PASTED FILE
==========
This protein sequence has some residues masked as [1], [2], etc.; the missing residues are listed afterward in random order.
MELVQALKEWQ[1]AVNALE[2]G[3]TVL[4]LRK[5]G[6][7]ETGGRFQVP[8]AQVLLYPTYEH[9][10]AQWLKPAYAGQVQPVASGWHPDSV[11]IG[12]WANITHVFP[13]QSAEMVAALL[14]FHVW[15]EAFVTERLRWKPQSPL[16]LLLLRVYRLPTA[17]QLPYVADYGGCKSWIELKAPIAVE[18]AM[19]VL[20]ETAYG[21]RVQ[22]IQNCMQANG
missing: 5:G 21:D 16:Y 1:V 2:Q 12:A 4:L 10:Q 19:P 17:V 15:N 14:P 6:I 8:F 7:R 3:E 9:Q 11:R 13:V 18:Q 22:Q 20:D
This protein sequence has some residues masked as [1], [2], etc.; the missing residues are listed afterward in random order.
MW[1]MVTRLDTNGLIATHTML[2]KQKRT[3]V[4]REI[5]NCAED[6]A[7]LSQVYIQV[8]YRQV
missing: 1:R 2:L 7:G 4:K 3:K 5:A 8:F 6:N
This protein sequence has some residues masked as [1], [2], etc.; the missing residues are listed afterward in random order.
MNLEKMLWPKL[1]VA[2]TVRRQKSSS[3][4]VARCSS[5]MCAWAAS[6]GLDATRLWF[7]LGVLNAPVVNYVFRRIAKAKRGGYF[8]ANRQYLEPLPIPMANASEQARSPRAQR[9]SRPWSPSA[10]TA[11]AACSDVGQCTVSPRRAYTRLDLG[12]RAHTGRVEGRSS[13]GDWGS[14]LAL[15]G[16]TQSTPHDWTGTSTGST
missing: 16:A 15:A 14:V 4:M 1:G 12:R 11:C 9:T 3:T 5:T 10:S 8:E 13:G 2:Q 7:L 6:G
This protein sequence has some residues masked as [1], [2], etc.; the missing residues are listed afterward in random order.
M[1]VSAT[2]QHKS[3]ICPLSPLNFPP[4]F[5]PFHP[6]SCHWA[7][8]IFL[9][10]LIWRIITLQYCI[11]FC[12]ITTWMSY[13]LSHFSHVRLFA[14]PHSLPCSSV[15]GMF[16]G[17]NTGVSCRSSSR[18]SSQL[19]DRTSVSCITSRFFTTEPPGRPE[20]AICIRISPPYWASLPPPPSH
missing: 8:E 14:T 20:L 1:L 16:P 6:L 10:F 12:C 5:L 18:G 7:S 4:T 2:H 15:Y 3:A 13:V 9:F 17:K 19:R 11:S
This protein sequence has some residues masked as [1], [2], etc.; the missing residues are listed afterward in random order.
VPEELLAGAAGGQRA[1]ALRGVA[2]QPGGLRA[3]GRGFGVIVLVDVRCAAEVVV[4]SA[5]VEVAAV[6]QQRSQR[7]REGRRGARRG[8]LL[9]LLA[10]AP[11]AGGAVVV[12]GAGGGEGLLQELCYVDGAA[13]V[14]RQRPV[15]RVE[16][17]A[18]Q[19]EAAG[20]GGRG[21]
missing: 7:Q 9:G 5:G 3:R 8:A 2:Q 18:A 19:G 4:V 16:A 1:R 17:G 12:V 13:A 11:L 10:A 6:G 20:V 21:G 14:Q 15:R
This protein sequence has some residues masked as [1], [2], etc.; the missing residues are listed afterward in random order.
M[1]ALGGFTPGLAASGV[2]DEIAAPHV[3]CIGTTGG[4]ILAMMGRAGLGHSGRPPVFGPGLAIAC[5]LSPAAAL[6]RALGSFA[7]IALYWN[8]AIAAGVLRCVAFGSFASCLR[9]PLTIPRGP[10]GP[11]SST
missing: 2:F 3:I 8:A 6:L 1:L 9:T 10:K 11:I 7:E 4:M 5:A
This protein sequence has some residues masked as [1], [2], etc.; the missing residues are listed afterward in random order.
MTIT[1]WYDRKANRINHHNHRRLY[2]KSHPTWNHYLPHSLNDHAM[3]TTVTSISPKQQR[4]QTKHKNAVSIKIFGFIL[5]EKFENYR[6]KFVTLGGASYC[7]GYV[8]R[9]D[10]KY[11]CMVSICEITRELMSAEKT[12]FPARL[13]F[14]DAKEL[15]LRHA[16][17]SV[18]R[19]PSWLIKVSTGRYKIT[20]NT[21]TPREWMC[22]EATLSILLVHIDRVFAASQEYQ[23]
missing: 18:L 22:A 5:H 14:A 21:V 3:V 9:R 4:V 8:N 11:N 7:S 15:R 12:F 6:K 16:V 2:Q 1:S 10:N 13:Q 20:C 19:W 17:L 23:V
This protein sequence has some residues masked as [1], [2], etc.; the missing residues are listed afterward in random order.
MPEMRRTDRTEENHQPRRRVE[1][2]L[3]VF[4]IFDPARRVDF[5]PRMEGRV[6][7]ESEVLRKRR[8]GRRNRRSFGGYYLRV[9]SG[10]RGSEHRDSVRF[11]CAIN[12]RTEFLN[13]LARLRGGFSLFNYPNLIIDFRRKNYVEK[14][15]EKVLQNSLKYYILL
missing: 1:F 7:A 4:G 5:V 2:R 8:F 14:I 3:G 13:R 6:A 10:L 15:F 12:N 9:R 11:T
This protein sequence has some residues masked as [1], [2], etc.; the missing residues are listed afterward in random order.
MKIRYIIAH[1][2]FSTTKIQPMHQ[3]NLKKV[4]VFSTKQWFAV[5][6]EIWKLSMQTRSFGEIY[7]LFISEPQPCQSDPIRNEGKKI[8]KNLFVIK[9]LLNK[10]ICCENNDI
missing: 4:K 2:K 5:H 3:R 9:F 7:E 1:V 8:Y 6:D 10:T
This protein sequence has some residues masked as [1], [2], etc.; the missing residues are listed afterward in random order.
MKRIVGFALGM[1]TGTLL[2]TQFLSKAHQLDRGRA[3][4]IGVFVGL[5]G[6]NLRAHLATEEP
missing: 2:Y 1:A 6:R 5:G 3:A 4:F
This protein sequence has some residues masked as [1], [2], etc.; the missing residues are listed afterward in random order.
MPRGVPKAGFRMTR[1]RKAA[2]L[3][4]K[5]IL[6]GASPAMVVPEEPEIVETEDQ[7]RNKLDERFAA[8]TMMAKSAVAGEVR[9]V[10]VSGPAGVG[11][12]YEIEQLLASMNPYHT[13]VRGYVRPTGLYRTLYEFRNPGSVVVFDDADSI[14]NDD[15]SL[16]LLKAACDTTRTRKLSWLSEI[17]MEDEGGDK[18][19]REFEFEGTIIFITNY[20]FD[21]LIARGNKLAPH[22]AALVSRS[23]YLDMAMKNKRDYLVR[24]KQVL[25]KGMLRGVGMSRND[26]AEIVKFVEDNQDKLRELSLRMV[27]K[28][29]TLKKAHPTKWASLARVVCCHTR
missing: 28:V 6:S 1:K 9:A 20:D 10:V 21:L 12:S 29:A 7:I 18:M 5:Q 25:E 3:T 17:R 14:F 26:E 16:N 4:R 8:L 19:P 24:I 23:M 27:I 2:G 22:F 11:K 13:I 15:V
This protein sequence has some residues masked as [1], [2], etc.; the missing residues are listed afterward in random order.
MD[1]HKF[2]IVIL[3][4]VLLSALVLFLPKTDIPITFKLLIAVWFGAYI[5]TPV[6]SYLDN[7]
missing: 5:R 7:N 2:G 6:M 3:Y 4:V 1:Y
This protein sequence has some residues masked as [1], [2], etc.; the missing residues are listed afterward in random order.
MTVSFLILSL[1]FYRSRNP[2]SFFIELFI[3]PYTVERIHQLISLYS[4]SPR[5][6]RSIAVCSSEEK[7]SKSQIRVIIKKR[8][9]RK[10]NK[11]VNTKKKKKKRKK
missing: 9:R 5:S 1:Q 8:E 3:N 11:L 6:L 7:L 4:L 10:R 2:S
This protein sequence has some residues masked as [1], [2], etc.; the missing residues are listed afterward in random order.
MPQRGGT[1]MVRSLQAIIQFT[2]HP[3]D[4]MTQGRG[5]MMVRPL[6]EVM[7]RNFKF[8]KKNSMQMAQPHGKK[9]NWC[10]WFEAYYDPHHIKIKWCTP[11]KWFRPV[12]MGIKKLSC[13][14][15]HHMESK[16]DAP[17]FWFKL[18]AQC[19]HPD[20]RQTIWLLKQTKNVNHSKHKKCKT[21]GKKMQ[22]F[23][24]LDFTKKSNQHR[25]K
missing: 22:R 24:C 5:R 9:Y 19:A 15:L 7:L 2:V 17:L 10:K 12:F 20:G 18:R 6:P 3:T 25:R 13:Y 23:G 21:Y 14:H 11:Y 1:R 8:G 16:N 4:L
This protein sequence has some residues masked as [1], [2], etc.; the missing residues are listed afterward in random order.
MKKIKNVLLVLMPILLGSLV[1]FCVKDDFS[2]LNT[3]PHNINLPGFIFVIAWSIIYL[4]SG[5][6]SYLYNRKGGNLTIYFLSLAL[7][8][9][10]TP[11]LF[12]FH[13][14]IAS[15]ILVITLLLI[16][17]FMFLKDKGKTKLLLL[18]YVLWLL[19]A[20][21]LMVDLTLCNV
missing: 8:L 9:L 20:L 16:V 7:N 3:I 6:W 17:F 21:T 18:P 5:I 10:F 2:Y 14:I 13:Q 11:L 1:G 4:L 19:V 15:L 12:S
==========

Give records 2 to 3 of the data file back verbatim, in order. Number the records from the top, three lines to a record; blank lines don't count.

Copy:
This protein sequence has some residues masked as [1], [2], etc.; the missing residues are listed afterward in random order.
MW[1]MVTRLDTNGLIATHTML[2]KQKRT[3]V[4]REI[5]NCAED[6]A[7]LSQVYIQV[8]YRQV
missing: 1:R 2:L 7:G 4:K 3:K 5:A 8:F 6:N
This protein sequence has some residues masked as [1], [2], etc.; the missing residues are listed afterward in random order.
MNLEKMLWPKL[1]VA[2]TVRRQKSSS[3][4]VARCSS[5]MCAWAAS[6]GLDATRLWF[7]LGVLNAPVVNYVFRRIAKAKRGGYF[8]ANRQYLEPLPIPMANASEQARSPRAQR[9]SRPWSPSA[10]TA[11]AACSDVGQCTVSPRRAYTRLDLG[12]RAHTGRVEGRSS[13]GDWGS[14]LAL[15]G[16]TQSTPHDWTGTSTGST
missing: 16:A 15:A 14:V 4:M 1:G 12:R 11:C 9:T 3:T 5:T 10:S 8:E 13:G 2:Q 7:L 6:G